SCOTLAND’S hard-fought victory over Wales at Parc y Scarlets earlier today could have come at a fairly significant cost, with stand-offs Finn Russell and Adam Hastings both picking up injuries which throw their involvement in the remainder of this Autumn’s Test schedule into doubt.
Scotland will have next weekend off before returning to action in the Nations Cup, which will see them play four matches against Italy (away), France and Fiji (both at home), then a play-off match (opponents and venue to be confirmed) on consecutive weekends between 14th November and 5th December.
“Finn is in more pain than Adam,” explained Townsend. “He was involved in a tackle and his leg just went to the side. He felt something go in his groin/adductor. It’s similar to what Grant Gilchrist did over in Munster with Edinburgh, and a couple of days later he thought he would be okay but that wasn’t the case – he’s had to have surgery [and has been ruled out of action for the remainder of the Autumn].”
Scroll down to continue reading:
The Offside Line Season Appeal 2020 - 2021
Since our launch in 2016, The Offside Line has established itself as the leading independent, dedicated media outlet for Scottish rugby, averaging just over 250,000 page views per calendar month during 2020 – which is not bad going given that the game was in lockdown for five of those months!
We are passionate about rugby at all levels across the whole of Scotland (and beyond) and are committed to continue shining a light on our sport in order to maintain its profile during these uncertain times.
We also believe that it is more important than ever that we report on and analyse how the game is being run locally, nationally and globally, at a time when some major decisions on issues such as season-structure and finance will have a profound impact on rugby’s future.
If you value what we do and feel able to support us in our quest to continually grow the breadth and depth of Scottish rugby coverage, you can do this by making a one-off donation, or by supporting us with a monthly contribution.
Thank you for reading The Offside Line.
“Adam popped – subluxed is the technical term – his shoulder twice in the second half. The first went back in quite quickly and he carried on, but the second one he had to be removed from the field of play. Hopefully it won’t keep him out too long.
“We’ve got a week off to reflect on that and see where Finn and Adam are,” he added. “We’re hoping their injuries aren’t serious but it does look quite bad just now.”
If both players are ruled out then Townsend does have options at 10. The coach explained that he decided against moving James Lang to stand-off yesterday because there was nobody on the field suited to taking over his inside centre slot, but the Harlequins man has played there regularly at club level in the past so could be an option as a starter for Scotland.
He also suggested that Duncan Weir could come into the reckoning after some excellent performances for Worcester Warriors since rugby resumed, while Edinburgh’s South African-born playmaker Jaco van der Walt will qualify to play for Scotland on residency grounds in time for the visit of France to Murrayfield on 22nd November
“Duncan Weir has been playing really well [for Worcester Warriors] and Jaco van der Walt [Edinburgh’s South-African becomes qualified for France or Fiji.”
Captain Stuart Hogg moved to 10 during the game, but is not likely to be deployed there from the start.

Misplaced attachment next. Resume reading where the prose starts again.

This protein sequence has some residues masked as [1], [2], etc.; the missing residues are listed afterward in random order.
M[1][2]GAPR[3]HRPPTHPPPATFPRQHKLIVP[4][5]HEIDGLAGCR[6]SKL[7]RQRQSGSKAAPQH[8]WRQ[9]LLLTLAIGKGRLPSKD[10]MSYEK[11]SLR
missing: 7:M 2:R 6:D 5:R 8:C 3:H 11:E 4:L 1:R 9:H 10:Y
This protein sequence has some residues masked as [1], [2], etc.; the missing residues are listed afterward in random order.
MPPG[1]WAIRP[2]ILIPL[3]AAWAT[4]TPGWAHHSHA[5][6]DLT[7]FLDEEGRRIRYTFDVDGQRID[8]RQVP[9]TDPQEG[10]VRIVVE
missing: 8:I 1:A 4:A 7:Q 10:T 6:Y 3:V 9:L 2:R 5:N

“It was the easiest decision for the team, explained Hogg afterwards.” It was a case of just moving one person out of position. I am old enough and ugly enough to go in at ten, and have enough experience . I would not want to start there but I thought Ali Price at scrum-half helped us control the last 20 minutes so fair play to him.”
While the injuries to Russell and Hastings could create a headache when attention turns towards the Italy, Townsend was not prepared to let concern over that detract from a moment which he and his team are entitled to savour. It was the first time Scotland have beaten Wales in Wales since 2002, and all the more satisfying for the character the team showed to get the result.
“It is great for this group to have some sort of confirmation that the hard work and progress that they are making his paying off,” said Townsend. “We had to work hard for that win which was good to see in a difficult situation with no crowds, good to see with the [difficult] wind, and good to see with the injuries we had – to see that character and power in the second half was really encouraging.”
It is a remarkable turnaround in fortunes from this time last year when Scotland had just returned home from the World Cup in Japan with their collective tails between their legs, having been catapulted out of the tournament at the end of the pool stage.
“We’ve had games before this Six Nations when our defence has been very good, but at times we’ve made it easy for teams both defensively and in what we have been doing in attack,” explained Townsend, when asked about how the squad has moved on from that bitter experience. “Now we stay in the fight every game and although we didn’t get the rewards in the Ireland and England game, but we’ve won the last three games, and we know there is a lot more to come.
“With no crowd here, it’s hard to recreate that feeling you get when you beat England at home [in 2018],” he replied, when asked where this result ranks as a coaching highlight. “Nothing will come close to matching that just now, but when you see what it means to the players to finally get that win … they’re delighted. And for the millions of Scots watching at home, it will have lifted their spirits which is great.”